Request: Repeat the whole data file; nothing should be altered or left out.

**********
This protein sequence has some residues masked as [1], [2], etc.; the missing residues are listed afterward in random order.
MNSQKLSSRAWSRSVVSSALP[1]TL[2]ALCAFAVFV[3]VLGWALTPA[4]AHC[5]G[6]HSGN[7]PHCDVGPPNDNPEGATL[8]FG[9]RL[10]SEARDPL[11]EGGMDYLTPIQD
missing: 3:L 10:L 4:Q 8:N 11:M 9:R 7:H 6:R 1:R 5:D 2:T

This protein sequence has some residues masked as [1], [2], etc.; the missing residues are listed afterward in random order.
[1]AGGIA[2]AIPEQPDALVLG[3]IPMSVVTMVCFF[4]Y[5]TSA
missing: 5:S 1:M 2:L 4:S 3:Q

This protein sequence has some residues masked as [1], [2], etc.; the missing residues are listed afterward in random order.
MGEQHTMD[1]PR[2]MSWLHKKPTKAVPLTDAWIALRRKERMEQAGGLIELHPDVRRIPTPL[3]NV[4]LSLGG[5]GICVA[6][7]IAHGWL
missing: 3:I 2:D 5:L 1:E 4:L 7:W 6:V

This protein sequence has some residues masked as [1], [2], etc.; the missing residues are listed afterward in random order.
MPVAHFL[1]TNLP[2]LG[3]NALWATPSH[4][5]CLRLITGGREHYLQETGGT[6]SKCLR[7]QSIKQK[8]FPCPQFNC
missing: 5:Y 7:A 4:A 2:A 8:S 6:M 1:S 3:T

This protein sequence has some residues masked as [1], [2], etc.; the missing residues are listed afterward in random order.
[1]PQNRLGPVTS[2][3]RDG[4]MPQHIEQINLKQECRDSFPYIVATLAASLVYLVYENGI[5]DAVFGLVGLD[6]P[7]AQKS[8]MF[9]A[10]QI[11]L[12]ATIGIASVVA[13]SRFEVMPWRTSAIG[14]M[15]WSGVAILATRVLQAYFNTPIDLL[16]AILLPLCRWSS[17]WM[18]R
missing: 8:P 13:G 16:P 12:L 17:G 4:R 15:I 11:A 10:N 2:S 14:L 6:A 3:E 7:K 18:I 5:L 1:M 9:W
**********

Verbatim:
This protein sequence has some residues masked as [1], [2], etc.; the missing residues are listed afterward in random order.
MNSQKLSSRAWSRSVVSSALP[1]TL[2]ALCAFAVFV[3]VLGWALTPA[4]AHC[5]G[6]HSGN[7]PHCDVGPPNDNPEGATL[8]FG[9]RL[10]SEARDPL[11]EGGMDYLTPIQD
missing: 3:L 10:L 4:Q 8:N 11:M 9:R 7:H 6:R 1:R 5:D 2:T

This protein sequence has some residues masked as [1], [2], etc.; the missing residues are listed afterward in random order.
[1]AGGIA[2]AIPEQPDALVLG[3]IPMSVVTMVCFF[4]Y[5]TSA
missing: 5:S 1:M 2:L 4:S 3:Q

This protein sequence has some residues masked as [1], [2], etc.; the missing residues are listed afterward in random order.
MGEQHTMD[1]PR[2]MSWLHKKPTKAVPLTDAWIALRRKERMEQAGGLIELHPDVRRIPTPL[3]NV[4]LSLGG[5]GICVA[6][7]IAHGWL
missing: 3:I 2:D 5:L 1:E 4:L 7:W 6:V

This protein sequence has some residues masked as [1], [2], etc.; the missing residues are listed afterward in random order.
MPVAHFL[1]TNLP[2]LG[3]NALWATPSH[4][5]CLRLITGGREHYLQETGGT[6]SKCLR[7]QSIKQK[8]FPCPQFNC
missing: 5:Y 7:A 4:A 2:A 8:S 6:M 1:S 3:T

This protein sequence has some residues masked as [1], [2], etc.; the missing residues are listed afterward in random order.
[1]PQNRLGPVTS[2][3]RDG[4]MPQHIEQINLKQECRDSFPYIVATLAASLVYLVYENGI[5]DAVFGLVGLD[6]P[7]AQKS[8]MF[9]A[10]QI[11]L[12]ATIGIASVVA[13]SRFEVMPWRTSAIG[14]M[15]WSGVAILATRVLQAYFNTPIDLL[16]AILLPLCRWSS[17]WM[18]R
missing: 8:P 13:G 16:P 12:L 17:G 4:R 15:I 11:A 10:N 2:S 14:L 6:A 3:E 7:K 18:I 5:L 1:M 9:W